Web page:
The Power of Story in Selling | StorySellers

Stories are probably the most powerful thing humans have ever created. Nothing drives us to action, pulls us closer, or gives us fulfillment like a story can.

When you think about the earliest humans coming together to form tribes, it’s easy to imagine they were probably trading stories of how they found water sources or how they got attacked by sabretooths (so don’t go over that way). Stories are the building blocks of communities, cultures, and civilizations. When we define ourselves or the accomplishments of our greatest individuals, we are always doing so in story form.

Today, with everyone accepting the notion of split-second attention spans, people still gather in droves to sit in a dark room and (for the most part) not look at their phones, not talk to each other, and sit in silence for hours watching a story. Good stories will hold our attentions because they are so powerful.

No matter what business you’re in, you’re going to be dealing with people. That’s obvious. What isn’t so obvious is how to communicate with them to get what you want. If you can learn to craft your website with a story-driven concept, then you’ll get more visitors to take your desired action. We’ve come up with our 3 suggestions for how to use the power of story-telling in your website.

Don’t make it (all) about you.

Trust is a peculiar thing. We will read through dozens of online reviews from people we don’t know and will never meet, but we’ll trust them as much as we might trust the suggestion from a close friend. And if someone clearly and accurately articulates a problem we’re struggling with, then we automatically assume they have the solution.

To gain someone’s trust, you have to say what they want to hear. Don’t lie or be disingenuous, but don’t talk about things they have no interest in.

A great way to get someone to stop listening is to talk constantly about how great you are. People primarily care about themselves and their problems. People are obsessed with their own stories, and that’s ok. That’s something you can use to connect with them so they will trust you.

Your business solves a problem for your customers. Whatever your business is, it exists to solve a problem. Before people interact with your business, they in a state of struggle. There’s a story there. You don’t have to be completely negative, but you need your customers to know that you understand their situation.

Avoid starting your message with your accolades and accomplishments. People don’t care about you nearly as much as they care about themselves. Demonstrate you have a true and clear understanding of their situation by telling their story back to them, and your customers will trust that your business has a viable solution to consider.

Be clear with the transformation you provide.

After your customers see their story in your message, they’ll naturally want to hear what your business does about that. Your product or service provides transformation for your customers. They come to you in a state of struggle because they want to be transformed.

Here is where you can shift the focus onto your business. It’s your turn to share your story and how it intersects with your customers story. That intersection is where you transform people.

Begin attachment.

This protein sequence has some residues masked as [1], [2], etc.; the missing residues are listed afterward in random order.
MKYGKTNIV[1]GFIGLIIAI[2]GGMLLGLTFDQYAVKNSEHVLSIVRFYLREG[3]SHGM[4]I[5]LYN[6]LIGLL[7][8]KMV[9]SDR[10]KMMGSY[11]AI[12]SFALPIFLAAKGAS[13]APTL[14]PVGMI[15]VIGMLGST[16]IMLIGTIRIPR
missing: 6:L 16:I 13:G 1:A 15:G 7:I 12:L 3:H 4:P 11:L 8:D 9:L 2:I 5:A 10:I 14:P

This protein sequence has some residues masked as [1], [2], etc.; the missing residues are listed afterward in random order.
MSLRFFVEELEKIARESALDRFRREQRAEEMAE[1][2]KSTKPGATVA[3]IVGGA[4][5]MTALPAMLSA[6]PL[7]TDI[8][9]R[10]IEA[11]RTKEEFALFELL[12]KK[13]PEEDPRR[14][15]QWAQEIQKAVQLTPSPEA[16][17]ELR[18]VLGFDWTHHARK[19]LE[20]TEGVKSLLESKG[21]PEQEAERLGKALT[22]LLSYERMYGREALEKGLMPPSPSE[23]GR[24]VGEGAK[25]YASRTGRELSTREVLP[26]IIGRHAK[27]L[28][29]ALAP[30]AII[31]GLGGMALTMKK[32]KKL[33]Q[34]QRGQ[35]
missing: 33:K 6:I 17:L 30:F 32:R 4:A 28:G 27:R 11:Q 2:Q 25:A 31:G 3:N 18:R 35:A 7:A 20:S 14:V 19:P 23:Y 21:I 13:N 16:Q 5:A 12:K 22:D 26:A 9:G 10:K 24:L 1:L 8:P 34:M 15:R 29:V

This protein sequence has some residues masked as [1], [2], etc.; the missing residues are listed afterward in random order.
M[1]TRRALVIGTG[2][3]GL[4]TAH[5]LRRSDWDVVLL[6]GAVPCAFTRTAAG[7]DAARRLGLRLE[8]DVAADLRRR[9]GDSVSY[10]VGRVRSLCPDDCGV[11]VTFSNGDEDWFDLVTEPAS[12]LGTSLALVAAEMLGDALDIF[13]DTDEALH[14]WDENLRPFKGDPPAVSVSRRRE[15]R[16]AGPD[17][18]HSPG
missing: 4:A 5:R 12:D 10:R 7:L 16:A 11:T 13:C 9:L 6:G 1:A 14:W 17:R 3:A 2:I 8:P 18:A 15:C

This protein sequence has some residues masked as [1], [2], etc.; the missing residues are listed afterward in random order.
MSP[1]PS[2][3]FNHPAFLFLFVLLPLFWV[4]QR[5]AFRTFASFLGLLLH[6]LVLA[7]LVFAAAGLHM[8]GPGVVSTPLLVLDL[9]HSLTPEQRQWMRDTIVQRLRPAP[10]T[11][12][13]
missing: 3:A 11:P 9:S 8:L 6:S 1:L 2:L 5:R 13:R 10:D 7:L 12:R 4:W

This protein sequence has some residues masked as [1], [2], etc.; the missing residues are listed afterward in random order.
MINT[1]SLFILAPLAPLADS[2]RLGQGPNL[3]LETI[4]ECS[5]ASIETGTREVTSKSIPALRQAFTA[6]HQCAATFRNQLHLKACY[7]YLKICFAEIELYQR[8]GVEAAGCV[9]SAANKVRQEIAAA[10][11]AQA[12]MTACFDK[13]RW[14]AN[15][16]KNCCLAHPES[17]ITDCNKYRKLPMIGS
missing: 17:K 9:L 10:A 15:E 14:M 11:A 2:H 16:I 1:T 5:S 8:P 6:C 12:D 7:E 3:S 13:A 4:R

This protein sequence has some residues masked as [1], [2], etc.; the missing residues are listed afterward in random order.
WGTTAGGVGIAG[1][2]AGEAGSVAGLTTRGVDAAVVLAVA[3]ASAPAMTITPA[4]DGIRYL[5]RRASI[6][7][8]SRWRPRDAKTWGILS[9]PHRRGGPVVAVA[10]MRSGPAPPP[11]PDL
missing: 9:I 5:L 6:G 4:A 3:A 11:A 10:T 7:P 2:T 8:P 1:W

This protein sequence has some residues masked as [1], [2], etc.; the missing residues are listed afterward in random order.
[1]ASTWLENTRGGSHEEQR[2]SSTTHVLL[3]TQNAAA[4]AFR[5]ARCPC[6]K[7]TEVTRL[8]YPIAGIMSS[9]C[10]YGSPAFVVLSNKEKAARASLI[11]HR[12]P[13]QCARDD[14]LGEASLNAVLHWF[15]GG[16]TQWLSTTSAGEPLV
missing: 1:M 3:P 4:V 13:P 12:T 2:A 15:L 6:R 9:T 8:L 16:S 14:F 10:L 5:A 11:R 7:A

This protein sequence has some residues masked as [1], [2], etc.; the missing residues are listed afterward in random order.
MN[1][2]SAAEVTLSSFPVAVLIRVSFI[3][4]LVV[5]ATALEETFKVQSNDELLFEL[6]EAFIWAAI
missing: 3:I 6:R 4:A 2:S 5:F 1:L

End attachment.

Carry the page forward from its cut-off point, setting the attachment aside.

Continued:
Facts, figures, and accomplishments can help, but they need to be supporting characters in your story. It’s much better to focus on why your business wants to help people transform and how you address every pain point in their stories.

See that? You also need to balance your message here with your customer’s story. Keep them involved and never take the attention off of them for too long. They will get bored and find something else to validate their feelings. By maintaining a certain level of focus on your customers problem and how you transform them, you are validating what they’re going through by saying their story is important enough for your business to exist.

After you have identified how your story intersects with your customer’s story, there’s one more major way to use stories.

Inspire your visitors.

After your business transforms a customer, their life is changed for the better. That change can be fleeting or permanent, but it’s a real change that your customers want.

Promise that change to them. You’ve shown that you understand their story, and you’ve shared your story and how you help people like them. Now is the time to make the promise that they will get the change they’re looking for.

Here’s where you can provide testimonials, studies, technical data, and anything else to support your promise. Now that you have started to gain trust, you can tell them a story of what life after interacting with your business looks like.

This story should be aspirational. It should have a promise of life being better for interacting with your business.

And we keep calling it a promise because that’s exactly what a brand is. Your brand is a promise. People should see your brand and reflexively recall what you and your customers aspire to. Brands are so much more than colors, fonts, graphics, etc.

To better understand what I mean, here are a couple examples:

Imagine if Apple released a car. Can you see it? Can you actually see the lines of the car, the interior, the colors, and the look on your face when you’re driving one. Can you imagine the droves of people waiting in line to test drive one?

Now imagine if Comcast opened a restaurant. Can you imagine what it would look like? What would you expect from the customer service? Would the food be any good? Would you even go inside to find out?

If you can start your message by acknowledging your customer’s story, demonstrating how your story intersects, and then promising a valuable change, you will grow your business with the innate power of a good story.

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